Computer Chess Club Archives




Subject: Re: Question for the MTD(f) experts

Author: Tord Romstad

Date: 03:10:55 04/14/04

Go up one level in this thread

On April 14, 2004 at 05:48:07, Vasik Rajlich wrote:

>On April 14, 2004 at 05:38:17, Tord Romstad wrote:
>>On April 14, 2004 at 05:32:37, Richard Pijl wrote:
>>>>So my next question is, how do you normally populate a hash table with PV nodes,
>>>>since we only get edge values during the search?  Do I need to follow the pv
>>>>from hash to hash with a makemove for each succeeding pv node?
>>>In addition to storing the move that gets a fail high, you could also store the
>>>bestmove (i.e. score with highest value below alpha) in the hashtable. This only
>>>makes some sense with fail soft. With fail hard (as TSCP is) you will (almost)
>>>always get alpha as best value so the chosen move will be random.
>>>That way you will be able to construct an estimation of the pv, which will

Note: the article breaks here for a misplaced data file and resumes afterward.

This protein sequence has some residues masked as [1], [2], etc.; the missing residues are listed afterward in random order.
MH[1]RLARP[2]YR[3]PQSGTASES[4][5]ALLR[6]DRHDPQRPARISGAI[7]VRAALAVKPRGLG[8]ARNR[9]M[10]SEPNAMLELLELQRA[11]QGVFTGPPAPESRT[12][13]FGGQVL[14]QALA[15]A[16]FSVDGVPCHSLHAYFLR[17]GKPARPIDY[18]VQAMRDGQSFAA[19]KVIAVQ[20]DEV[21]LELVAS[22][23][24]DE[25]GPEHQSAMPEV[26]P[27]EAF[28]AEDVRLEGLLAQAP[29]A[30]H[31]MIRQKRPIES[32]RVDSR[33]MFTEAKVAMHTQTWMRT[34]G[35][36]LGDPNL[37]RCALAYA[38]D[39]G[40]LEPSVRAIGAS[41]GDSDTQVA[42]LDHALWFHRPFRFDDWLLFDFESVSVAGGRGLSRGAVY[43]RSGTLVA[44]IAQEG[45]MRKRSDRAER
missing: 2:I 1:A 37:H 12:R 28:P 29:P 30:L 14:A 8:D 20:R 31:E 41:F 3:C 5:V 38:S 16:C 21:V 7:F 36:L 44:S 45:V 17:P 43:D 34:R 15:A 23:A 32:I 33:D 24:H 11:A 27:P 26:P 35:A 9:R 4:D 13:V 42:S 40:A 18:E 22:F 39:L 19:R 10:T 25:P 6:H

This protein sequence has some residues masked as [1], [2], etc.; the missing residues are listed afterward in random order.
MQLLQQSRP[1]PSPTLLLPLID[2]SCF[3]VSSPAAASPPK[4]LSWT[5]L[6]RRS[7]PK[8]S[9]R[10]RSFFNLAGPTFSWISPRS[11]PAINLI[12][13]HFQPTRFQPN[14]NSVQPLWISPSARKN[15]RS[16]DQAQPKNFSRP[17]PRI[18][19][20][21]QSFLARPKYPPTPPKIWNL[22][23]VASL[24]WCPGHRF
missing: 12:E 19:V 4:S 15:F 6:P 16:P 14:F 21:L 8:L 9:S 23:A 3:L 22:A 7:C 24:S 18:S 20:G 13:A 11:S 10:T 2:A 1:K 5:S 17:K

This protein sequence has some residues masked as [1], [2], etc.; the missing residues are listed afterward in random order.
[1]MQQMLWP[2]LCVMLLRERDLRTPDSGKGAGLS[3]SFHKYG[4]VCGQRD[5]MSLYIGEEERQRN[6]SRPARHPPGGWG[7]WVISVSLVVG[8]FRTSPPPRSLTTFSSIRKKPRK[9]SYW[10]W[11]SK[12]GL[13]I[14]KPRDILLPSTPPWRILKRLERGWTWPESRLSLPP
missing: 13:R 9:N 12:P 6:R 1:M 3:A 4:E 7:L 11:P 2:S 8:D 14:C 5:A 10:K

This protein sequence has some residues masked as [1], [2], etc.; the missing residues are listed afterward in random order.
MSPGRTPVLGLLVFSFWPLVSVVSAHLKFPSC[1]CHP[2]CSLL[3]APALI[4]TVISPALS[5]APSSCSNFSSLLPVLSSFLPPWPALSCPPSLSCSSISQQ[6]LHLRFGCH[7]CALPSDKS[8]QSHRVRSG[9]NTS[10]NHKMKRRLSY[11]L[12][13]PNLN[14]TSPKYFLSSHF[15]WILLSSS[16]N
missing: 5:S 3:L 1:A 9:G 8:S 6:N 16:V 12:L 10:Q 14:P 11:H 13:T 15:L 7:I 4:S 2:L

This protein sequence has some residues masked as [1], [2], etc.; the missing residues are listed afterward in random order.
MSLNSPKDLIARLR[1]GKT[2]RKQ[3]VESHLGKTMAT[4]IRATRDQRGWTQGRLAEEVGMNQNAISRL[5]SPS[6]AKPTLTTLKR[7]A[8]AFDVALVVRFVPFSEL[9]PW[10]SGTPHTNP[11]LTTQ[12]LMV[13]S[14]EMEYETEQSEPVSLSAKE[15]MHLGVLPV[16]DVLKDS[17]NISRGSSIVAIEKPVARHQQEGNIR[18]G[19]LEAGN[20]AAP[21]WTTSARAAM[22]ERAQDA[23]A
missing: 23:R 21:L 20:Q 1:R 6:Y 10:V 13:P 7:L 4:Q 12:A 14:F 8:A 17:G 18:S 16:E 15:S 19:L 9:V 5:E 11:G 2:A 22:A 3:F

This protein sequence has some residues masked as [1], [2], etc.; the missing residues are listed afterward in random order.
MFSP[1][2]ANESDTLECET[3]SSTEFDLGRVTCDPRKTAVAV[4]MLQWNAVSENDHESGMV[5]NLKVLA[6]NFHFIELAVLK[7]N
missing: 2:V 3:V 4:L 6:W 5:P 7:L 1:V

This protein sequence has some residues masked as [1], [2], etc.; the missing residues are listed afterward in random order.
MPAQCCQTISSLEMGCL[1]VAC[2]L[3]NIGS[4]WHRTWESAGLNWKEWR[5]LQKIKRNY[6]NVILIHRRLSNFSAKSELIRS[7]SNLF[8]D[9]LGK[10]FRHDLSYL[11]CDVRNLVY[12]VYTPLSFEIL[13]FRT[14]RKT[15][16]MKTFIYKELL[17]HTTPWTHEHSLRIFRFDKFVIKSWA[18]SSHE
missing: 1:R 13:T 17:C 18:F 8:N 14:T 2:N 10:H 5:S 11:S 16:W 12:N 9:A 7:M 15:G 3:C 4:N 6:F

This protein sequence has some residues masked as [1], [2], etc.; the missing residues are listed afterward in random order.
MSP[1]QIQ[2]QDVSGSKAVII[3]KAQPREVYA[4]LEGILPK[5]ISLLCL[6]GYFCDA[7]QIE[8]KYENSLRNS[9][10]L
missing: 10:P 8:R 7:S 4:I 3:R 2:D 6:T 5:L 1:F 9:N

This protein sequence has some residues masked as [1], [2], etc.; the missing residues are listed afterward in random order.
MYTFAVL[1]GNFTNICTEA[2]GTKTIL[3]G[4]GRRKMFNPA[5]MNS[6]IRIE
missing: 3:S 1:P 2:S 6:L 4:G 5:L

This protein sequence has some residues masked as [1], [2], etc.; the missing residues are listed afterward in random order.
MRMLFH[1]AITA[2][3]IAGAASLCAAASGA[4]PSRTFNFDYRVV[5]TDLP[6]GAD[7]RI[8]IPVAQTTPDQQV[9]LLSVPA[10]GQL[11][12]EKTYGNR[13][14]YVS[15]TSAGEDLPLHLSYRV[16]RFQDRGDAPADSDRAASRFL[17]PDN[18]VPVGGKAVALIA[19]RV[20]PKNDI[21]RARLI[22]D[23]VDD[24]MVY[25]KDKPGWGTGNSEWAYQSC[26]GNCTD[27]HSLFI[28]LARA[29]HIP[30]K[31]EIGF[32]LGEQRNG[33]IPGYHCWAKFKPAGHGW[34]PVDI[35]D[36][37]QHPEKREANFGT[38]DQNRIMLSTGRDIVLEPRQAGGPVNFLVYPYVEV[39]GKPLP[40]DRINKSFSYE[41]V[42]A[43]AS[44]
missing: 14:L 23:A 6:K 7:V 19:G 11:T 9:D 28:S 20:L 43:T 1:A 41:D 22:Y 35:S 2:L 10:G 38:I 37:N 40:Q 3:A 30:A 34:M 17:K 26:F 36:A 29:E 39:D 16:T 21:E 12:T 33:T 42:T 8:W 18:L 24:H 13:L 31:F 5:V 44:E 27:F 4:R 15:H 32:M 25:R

>>>improve with each iteration.
>>Does this really work for you?  I once tried it, and the results were ugly.  In
>>my experience, it is never a good idea to store a best move except when failing
>This is a tiny but clear improvement for Rybka, and a huge improvement in PV

Interesting.  It is probably time to experiment with this again.

>How good is your fail-soft?

It's probably awful.  I must admit that I have never understood most of the
problems people talk about regarding fail-soft, and I have never given
much thought to the matter.

What are the characteristics of a good fail-soft?  Is there an easy way
to measure it?

>I don't just mean returning the fail-soft value.
>I mean, dealing with lazy eval, dealing with scores returned from null move,
>dealing with stopping the search in q-search, etc.

When a fail-low or fail-high score is suspect for some reason, I usually
return gamma-1 or gamma rather than the exact score (gamma is my search


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